Direction Magazine was smart, well-designed but short-lived magazine that hung-on only a brief while during the late Thirties/early Forties. The magazine existed to spread the world about new talent and shed some light on injustice, both home and abroad - and that is why this seems to be a curious article for them to run with. Inasmuch as their editors were in favor of U.S. intervention in Europe, this 1941 article wished to alert their readers that American radio broadcasters were serving-up pro-Allied propaganda.
The fellow who penned the column, John A. Prentice, believed it was rare for isolationists to ever be granted time before the radio microphones and quite common for newscasters to linger a bit longer on any news item that listed the hardships in France and Britain. Objectivity was also missing in matters involving the broadcasting of popular song:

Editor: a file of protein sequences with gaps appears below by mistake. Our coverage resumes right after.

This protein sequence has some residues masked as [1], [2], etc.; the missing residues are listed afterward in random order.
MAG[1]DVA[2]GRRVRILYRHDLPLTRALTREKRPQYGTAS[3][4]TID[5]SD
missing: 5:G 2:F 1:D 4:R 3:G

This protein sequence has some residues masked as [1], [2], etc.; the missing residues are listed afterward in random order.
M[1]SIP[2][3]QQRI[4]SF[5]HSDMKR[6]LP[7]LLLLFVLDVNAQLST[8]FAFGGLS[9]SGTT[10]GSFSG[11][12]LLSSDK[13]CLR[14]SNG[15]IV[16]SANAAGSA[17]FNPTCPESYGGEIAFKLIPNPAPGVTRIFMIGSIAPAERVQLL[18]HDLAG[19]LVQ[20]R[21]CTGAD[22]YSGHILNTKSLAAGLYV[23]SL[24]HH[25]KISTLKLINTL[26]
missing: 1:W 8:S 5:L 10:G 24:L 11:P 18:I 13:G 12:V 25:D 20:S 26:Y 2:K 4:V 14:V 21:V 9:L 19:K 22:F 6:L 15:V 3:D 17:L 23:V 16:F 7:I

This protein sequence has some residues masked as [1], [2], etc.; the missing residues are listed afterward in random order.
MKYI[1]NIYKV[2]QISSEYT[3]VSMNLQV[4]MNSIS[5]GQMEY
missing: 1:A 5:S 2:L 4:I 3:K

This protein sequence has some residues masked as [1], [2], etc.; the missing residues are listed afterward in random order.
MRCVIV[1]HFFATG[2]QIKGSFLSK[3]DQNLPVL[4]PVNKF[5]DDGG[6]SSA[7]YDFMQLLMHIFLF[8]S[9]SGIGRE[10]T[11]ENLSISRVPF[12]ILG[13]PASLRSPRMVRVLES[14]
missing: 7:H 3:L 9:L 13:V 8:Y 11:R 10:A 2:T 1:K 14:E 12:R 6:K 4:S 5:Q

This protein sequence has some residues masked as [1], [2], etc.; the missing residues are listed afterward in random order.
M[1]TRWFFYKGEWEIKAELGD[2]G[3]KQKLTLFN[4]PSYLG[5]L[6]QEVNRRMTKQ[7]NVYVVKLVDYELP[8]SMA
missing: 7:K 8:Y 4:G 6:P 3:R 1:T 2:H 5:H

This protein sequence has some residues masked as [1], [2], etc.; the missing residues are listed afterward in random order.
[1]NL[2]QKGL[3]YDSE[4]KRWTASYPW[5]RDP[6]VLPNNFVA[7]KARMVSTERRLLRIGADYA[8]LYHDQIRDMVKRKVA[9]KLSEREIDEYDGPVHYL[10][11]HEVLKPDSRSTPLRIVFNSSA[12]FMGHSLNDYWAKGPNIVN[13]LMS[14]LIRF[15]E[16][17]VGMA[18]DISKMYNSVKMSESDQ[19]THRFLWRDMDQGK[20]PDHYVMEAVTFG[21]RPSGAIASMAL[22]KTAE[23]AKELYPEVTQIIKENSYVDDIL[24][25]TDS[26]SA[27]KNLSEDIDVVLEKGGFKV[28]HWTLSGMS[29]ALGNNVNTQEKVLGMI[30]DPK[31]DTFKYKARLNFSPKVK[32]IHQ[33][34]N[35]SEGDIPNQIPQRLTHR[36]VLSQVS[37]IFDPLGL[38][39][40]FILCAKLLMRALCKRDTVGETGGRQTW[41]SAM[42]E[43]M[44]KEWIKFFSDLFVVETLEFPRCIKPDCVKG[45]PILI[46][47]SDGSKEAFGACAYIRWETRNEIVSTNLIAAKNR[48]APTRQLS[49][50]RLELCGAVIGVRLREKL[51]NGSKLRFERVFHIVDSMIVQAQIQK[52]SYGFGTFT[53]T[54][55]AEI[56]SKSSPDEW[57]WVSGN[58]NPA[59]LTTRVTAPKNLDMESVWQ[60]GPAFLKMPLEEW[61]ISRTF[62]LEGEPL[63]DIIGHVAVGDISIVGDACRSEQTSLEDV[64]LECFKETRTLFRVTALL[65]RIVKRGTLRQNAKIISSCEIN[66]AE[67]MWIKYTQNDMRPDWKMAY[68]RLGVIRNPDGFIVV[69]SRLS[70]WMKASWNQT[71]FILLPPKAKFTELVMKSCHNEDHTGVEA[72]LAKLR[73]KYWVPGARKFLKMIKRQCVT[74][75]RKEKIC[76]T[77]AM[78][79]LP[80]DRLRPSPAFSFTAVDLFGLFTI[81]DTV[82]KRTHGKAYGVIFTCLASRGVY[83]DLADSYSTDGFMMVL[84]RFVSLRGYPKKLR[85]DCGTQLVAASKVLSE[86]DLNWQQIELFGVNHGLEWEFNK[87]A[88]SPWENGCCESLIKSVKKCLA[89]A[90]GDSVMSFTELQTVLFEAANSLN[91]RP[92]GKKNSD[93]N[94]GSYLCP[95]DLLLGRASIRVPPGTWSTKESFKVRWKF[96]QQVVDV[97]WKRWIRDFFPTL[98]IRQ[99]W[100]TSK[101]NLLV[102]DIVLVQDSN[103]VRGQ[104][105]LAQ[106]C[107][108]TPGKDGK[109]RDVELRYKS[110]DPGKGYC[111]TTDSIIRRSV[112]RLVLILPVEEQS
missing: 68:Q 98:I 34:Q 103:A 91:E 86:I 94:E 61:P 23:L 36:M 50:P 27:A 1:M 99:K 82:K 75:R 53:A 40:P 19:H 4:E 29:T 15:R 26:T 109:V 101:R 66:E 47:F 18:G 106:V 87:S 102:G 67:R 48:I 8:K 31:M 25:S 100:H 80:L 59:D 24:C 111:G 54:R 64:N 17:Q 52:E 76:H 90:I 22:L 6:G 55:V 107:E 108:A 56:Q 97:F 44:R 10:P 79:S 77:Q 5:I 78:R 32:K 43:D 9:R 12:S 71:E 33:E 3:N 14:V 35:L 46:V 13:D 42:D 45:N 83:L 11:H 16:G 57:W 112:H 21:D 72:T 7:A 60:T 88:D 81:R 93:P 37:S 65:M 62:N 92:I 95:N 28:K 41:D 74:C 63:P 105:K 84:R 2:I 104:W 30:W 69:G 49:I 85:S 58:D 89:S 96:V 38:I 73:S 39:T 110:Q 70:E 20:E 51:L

"Kate Smith missed none of the emotional nuances in such songs as The Last Time I Saw Paris and A Nightingale Sang in Berkeley Square. Lynn Fontanne gave such an evocative reading of Alice Duer Miller's The White Cliffs that she was called upon to repeat it on several succeeding broadcasts."
Read about the radio program that was produced by the WPA writers and actors branch in order to celebrate American diversity; click here.
Read about the American reporter who became a Nazi...
Read our article about the treason of Ezra Pound.